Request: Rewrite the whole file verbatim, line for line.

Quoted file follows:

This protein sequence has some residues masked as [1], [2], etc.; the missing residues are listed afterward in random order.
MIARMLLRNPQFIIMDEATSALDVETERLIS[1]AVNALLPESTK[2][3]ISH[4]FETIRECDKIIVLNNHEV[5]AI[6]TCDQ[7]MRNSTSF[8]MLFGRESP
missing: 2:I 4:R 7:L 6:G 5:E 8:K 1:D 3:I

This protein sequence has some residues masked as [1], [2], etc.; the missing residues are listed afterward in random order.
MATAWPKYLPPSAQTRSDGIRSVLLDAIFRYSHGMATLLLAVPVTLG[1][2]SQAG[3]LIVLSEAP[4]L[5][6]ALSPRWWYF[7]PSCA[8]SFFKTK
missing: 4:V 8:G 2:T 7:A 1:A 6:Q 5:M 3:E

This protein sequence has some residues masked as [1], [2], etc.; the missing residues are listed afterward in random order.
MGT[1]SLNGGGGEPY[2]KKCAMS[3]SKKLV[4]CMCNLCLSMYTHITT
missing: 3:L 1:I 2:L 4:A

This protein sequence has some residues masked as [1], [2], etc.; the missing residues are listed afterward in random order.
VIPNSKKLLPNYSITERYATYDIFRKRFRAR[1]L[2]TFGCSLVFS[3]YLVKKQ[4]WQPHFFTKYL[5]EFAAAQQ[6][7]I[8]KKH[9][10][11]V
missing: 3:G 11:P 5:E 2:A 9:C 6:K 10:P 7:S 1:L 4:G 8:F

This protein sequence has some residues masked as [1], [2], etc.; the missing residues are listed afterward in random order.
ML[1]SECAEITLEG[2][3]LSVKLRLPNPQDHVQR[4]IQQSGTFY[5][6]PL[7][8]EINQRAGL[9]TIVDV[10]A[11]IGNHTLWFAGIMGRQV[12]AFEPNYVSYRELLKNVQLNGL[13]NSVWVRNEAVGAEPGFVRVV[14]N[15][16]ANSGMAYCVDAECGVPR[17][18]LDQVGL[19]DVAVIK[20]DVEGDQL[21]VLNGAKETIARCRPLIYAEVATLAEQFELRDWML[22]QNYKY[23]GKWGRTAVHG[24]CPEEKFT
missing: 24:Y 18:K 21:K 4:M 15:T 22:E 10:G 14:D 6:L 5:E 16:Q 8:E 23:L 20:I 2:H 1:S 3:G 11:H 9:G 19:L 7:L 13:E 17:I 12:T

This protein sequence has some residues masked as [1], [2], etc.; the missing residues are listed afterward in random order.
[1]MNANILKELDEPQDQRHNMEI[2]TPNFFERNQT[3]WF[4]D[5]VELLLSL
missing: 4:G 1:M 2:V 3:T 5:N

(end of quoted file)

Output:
This protein sequence has some residues masked as [1], [2], etc.; the missing residues are listed afterward in random order.
MIARMLLRNPQFIIMDEATSALDVETERLIS[1]AVNALLPESTK[2][3]ISH[4]FETIRECDKIIVLNNHEV[5]AI[6]TCDQ[7]MRNSTSF[8]MLFGRESP
missing: 2:I 4:R 7:L 6:G 5:E 8:K 1:D 3:I

This protein sequence has some residues masked as [1], [2], etc.; the missing residues are listed afterward in random order.
MATAWPKYLPPSAQTRSDGIRSVLLDAIFRYSHGMATLLLAVPVTLG[1][2]SQAG[3]LIVLSEAP[4]L[5][6]ALSPRWWYF[7]PSCA[8]SFFKTK
missing: 4:V 8:G 2:T 7:A 1:A 6:Q 5:M 3:E

This protein sequence has some residues masked as [1], [2], etc.; the missing residues are listed afterward in random order.
MGT[1]SLNGGGGEPY[2]KKCAMS[3]SKKLV[4]CMCNLCLSMYTHITT
missing: 3:L 1:I 2:L 4:A

This protein sequence has some residues masked as [1], [2], etc.; the missing residues are listed afterward in random order.
VIPNSKKLLPNYSITERYATYDIFRKRFRAR[1]L[2]TFGCSLVFS[3]YLVKKQ[4]WQPHFFTKYL[5]EFAAAQQ[6][7]I[8]KKH[9][10][11]V
missing: 3:G 11:P 5:E 2:A 9:C 6:K 10:P 7:S 1:L 4:G 8:F

This protein sequence has some residues masked as [1], [2], etc.; the missing residues are listed afterward in random order.
ML[1]SECAEITLEG[2][3]LSVKLRLPNPQDHVQR[4]IQQSGTFY[5][6]PL[7][8]EINQRAGL[9]TIVDV[10]A[11]IGNHTLWFAGIMGRQV[12]AFEPNYVSYRELLKNVQLNGL[13]NSVWVRNEAVGAEPGFVRVV[14]N[15][16]ANSGMAYCVDAECGVPR[17][18]LDQVGL[19]DVAVIK[20]DVEGDQL[21]VLNGAKETIARCRPLIYAEVATLAEQFELRDWML[22]QNYKY[23]GKWGRTAVHG[24]CPEEKFT
missing: 24:Y 18:K 21:K 4:M 15:T 22:E 10:G 14:D 6:L 5:E 16:Q 8:E 23:L 20:I 2:H 1:S 3:G 11:H 9:G 19:L 7:L 13:E 17:I 12:T

This protein sequence has some residues masked as [1], [2], etc.; the missing residues are listed afterward in random order.
[1]MNANILKELDEPQDQRHNMEI[2]TPNFFERNQT[3]WF[4]D[5]VELLLSL
missing: 4:G 1:M 2:V 3:T 5:N